In a career that spanned seven decades, Elizabeth Taylor etched many unforgettable roles.
From Cleopatra, the sensual queen of the Nile, to Maggie the Cat, clawing for her husband's attention, Taylor combined classic Hollywood glamor with an unflinching psychological honesty.
Indeed, though she always had one foot planted in the golden age of movies, her performance as the boozy and profane Martha in "Who's Afraid of Virginia Woolf" helped usher in a new era of screen frankness.
In recognition of the actress' passing on Wednesday, TheWrap takes at five essential films that helped cement Taylor's legend.
1. National Velvet (1944): As the head strong Velvet Brown, who dresses up like a boy and rides her horse to victory at the Grand National, Taylor burst onto film screens. Only 12 years old at the time, Taylor captured audiences' affections, giving a nuanced performance the belies her age.
2. A Place in the Sun (1951): Playing the object of Montgomery Clift's obsession in George Stevens' classic drama, Taylor brought depth and passion to a part that could have been little more than high society eye candy. Watch as she quietly breaks our hearts saying goodbye to the condemned Clift in the film's final scene.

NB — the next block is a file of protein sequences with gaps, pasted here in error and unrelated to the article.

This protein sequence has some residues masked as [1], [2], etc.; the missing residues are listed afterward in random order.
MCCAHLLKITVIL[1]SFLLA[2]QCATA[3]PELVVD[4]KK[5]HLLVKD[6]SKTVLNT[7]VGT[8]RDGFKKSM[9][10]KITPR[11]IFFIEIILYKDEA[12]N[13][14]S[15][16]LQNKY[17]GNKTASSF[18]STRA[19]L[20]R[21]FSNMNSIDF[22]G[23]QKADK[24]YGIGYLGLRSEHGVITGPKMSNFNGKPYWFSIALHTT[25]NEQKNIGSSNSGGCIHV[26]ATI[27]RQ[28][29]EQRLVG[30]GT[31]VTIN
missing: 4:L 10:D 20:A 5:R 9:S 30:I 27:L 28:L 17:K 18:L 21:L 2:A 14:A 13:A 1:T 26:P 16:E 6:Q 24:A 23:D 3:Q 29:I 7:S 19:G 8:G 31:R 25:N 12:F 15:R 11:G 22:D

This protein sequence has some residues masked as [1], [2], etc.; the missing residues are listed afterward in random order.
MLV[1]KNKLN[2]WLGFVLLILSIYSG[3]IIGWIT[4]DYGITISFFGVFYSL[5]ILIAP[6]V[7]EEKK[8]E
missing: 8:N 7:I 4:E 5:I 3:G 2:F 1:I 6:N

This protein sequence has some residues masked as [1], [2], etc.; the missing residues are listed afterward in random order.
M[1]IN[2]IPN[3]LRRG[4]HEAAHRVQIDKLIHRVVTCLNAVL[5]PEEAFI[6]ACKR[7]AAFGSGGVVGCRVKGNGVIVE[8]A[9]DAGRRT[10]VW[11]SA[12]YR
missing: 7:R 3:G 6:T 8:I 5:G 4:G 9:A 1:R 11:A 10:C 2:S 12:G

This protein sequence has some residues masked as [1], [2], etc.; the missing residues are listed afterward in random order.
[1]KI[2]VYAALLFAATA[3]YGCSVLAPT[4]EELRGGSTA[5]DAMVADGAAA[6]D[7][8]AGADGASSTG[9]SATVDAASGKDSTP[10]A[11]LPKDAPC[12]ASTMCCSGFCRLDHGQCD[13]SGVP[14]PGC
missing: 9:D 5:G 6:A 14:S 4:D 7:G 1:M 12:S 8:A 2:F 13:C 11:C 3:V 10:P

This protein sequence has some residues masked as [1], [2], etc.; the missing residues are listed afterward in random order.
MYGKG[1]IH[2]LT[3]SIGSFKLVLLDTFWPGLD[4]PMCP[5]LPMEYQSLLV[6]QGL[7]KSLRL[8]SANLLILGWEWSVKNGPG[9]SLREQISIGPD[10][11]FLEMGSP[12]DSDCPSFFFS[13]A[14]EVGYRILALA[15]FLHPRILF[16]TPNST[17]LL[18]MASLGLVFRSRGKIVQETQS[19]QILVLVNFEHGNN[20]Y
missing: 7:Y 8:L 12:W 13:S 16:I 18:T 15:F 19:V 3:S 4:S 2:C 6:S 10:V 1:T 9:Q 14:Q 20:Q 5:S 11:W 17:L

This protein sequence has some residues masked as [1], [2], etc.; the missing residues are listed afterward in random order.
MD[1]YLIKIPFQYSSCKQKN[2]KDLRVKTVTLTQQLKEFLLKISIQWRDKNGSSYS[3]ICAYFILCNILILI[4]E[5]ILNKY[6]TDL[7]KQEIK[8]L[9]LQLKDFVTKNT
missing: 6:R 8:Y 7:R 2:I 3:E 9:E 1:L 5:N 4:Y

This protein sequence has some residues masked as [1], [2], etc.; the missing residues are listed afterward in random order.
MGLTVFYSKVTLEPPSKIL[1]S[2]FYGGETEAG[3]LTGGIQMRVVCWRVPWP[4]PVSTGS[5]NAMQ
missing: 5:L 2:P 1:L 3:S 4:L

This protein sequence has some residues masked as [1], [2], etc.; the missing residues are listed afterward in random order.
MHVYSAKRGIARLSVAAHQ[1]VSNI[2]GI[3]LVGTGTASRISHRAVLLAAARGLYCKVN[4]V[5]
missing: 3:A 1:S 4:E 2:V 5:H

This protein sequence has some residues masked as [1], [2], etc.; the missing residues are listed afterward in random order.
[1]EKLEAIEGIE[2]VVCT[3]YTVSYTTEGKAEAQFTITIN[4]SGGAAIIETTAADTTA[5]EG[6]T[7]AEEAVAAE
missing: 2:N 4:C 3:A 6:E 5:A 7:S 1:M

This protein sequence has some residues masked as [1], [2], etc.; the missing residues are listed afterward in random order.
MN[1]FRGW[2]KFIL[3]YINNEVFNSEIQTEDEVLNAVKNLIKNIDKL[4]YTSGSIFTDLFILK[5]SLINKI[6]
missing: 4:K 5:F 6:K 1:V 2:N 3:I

3. Cat on a Hot Tin Roof (1958): Taylor wasn't the first choice for the role of Maggie the Cat — Grace Kelly had that distinction — but it's hard to think of anyone else playing the sexually frustrated southern siren as ably. As Taylor sobbed so memorably, "Maggie the Cat is alive!"
4. Cleopatra (1963): The movie isn't very good, but the musty epic captures Taylor's star when it was at its zenith. Squaring off against Welsh actor Richard Burton, the pair's red-hot chemistry seeped into their off-screen life as well, launching a love affair that dominated the tabloids and became the stuff of myth.
5) Who's Afraid of Virginia Woolf (1966): Cursing and boozing her way through Edward Albee's unsparring look at domestic warfare, Taylor gave perhaps her greatest screen role. Her Martha numbs her pain with liquor and invective, yet the beauty of Taylor's performance is that we never stop caring.